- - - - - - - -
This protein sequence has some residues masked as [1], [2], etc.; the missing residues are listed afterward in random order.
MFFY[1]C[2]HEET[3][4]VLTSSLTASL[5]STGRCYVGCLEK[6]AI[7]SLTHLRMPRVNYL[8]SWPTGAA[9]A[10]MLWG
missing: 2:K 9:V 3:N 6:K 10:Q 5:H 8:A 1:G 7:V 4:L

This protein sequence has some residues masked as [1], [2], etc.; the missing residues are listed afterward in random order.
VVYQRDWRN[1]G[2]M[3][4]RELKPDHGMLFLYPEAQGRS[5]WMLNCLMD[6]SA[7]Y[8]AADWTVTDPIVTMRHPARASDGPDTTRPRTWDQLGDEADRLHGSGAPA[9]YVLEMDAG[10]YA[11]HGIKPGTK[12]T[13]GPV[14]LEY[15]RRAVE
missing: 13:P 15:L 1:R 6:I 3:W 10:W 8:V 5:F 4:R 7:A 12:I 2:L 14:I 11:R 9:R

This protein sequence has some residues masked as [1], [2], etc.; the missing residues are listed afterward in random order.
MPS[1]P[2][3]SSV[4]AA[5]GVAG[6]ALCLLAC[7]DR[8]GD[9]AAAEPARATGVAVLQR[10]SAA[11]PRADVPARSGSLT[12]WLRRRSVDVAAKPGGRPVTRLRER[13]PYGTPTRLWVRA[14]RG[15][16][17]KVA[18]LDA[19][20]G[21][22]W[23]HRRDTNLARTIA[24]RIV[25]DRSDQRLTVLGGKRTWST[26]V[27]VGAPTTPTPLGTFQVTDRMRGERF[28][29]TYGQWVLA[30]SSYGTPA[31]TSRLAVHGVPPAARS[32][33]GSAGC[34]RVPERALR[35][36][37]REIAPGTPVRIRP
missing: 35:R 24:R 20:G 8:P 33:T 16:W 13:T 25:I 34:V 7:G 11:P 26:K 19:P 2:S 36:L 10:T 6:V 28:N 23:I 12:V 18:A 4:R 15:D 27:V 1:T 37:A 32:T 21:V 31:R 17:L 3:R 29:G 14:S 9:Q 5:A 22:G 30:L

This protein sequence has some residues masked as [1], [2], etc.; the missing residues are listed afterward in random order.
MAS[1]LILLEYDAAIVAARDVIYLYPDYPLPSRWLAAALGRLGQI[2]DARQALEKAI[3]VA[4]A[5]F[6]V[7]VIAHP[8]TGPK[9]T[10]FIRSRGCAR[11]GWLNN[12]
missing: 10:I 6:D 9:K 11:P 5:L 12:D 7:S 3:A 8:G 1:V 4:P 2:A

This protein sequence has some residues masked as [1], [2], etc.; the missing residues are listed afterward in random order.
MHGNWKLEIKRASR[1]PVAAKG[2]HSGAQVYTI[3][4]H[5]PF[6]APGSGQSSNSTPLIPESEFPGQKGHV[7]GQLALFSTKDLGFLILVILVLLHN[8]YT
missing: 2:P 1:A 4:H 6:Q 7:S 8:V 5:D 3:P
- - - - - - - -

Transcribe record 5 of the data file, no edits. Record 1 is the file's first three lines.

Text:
This protein sequence has some residues masked as [1], [2], etc.; the missing residues are listed afterward in random order.
MHGNWKLEIKRASR[1]PVAAKG[2]HSGAQVYTI[3][4]H[5]PF[6]APGSGQSSNSTPLIPESEFPGQKGHV[7]GQLALFSTKDLGFLILVILVLLHN[8]YT
missing: 2:P 1:A 4:H 6:Q 7:S 8:V 5:D 3:P